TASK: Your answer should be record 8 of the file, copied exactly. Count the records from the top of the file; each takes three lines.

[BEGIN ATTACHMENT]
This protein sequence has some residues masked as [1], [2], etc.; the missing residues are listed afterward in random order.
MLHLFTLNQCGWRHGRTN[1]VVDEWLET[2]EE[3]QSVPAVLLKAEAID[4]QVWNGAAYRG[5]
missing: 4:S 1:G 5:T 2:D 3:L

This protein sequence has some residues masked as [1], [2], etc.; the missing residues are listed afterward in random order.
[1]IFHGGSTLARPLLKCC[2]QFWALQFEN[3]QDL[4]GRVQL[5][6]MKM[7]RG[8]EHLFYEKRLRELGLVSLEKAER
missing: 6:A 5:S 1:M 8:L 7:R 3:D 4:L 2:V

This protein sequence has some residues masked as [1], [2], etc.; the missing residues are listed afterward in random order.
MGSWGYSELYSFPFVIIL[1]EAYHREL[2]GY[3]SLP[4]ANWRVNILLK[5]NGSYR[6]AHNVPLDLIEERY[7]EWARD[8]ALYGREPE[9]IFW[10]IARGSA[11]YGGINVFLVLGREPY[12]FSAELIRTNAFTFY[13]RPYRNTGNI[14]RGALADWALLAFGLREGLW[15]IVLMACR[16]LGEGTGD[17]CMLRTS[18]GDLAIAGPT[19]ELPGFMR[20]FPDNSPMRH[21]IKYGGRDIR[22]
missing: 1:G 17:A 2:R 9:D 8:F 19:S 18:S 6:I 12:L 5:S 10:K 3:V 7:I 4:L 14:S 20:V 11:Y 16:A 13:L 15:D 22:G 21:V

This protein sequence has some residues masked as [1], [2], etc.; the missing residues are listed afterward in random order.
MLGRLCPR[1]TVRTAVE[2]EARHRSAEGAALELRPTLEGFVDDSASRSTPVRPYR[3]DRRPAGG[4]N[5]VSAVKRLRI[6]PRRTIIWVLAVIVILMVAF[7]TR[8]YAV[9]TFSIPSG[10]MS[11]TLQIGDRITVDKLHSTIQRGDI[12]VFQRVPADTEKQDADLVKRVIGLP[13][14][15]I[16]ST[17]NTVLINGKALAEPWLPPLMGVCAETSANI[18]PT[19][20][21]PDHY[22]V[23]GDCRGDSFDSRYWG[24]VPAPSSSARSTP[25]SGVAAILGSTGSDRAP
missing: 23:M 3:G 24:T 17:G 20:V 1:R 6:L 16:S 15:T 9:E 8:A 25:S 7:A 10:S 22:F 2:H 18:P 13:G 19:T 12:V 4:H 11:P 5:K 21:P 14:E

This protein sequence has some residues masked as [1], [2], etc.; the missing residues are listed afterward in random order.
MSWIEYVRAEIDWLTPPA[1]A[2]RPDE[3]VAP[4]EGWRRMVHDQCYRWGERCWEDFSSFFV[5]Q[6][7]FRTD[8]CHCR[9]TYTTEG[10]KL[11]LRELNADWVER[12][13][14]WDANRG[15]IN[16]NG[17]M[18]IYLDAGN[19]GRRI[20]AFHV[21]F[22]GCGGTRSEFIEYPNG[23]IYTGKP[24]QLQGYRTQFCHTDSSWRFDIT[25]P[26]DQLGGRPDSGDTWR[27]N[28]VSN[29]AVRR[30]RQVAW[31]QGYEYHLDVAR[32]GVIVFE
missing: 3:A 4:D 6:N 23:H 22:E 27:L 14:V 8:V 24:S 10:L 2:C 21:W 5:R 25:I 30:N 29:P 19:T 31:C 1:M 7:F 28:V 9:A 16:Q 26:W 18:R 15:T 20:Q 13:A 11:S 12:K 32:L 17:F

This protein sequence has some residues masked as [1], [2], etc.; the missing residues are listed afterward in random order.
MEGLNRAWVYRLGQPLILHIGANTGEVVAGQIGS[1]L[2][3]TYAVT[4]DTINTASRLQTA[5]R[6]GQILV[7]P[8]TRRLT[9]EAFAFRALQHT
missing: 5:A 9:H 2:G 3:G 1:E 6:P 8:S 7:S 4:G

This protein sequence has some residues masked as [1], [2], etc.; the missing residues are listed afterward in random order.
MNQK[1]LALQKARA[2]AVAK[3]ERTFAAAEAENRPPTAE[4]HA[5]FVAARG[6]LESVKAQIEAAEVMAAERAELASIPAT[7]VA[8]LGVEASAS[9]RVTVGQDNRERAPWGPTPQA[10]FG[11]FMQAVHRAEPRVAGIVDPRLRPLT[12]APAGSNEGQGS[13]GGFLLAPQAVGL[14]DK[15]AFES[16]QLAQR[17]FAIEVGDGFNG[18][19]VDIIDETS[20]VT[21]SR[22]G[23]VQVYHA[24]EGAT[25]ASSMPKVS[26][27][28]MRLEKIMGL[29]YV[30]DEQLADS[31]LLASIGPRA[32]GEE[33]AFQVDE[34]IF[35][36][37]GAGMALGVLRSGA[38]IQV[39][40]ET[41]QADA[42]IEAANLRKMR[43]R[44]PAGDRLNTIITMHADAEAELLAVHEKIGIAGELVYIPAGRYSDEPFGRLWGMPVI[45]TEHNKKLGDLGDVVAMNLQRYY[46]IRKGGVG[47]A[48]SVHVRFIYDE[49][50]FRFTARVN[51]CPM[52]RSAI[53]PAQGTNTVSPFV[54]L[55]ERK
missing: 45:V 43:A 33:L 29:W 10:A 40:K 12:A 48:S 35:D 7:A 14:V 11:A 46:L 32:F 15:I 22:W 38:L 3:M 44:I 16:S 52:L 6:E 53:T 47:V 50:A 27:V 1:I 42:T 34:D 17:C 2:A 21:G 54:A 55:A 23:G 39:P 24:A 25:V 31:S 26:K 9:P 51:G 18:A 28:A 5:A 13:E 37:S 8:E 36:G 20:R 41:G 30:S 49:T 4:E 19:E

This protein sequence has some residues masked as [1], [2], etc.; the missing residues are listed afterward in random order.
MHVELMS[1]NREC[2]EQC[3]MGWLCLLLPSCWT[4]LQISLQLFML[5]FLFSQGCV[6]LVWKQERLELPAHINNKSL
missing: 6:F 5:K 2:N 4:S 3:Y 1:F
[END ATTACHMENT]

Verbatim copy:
This protein sequence has some residues masked as [1], [2], etc.; the missing residues are listed afterward in random order.
MHVELMS[1]NREC[2]EQC[3]MGWLCLLLPSCWT[4]LQISLQLFML[5]FLFSQGCV[6]LVWKQERLELPAHINNKSL
missing: 6:F 5:K 2:N 4:S 3:Y 1:F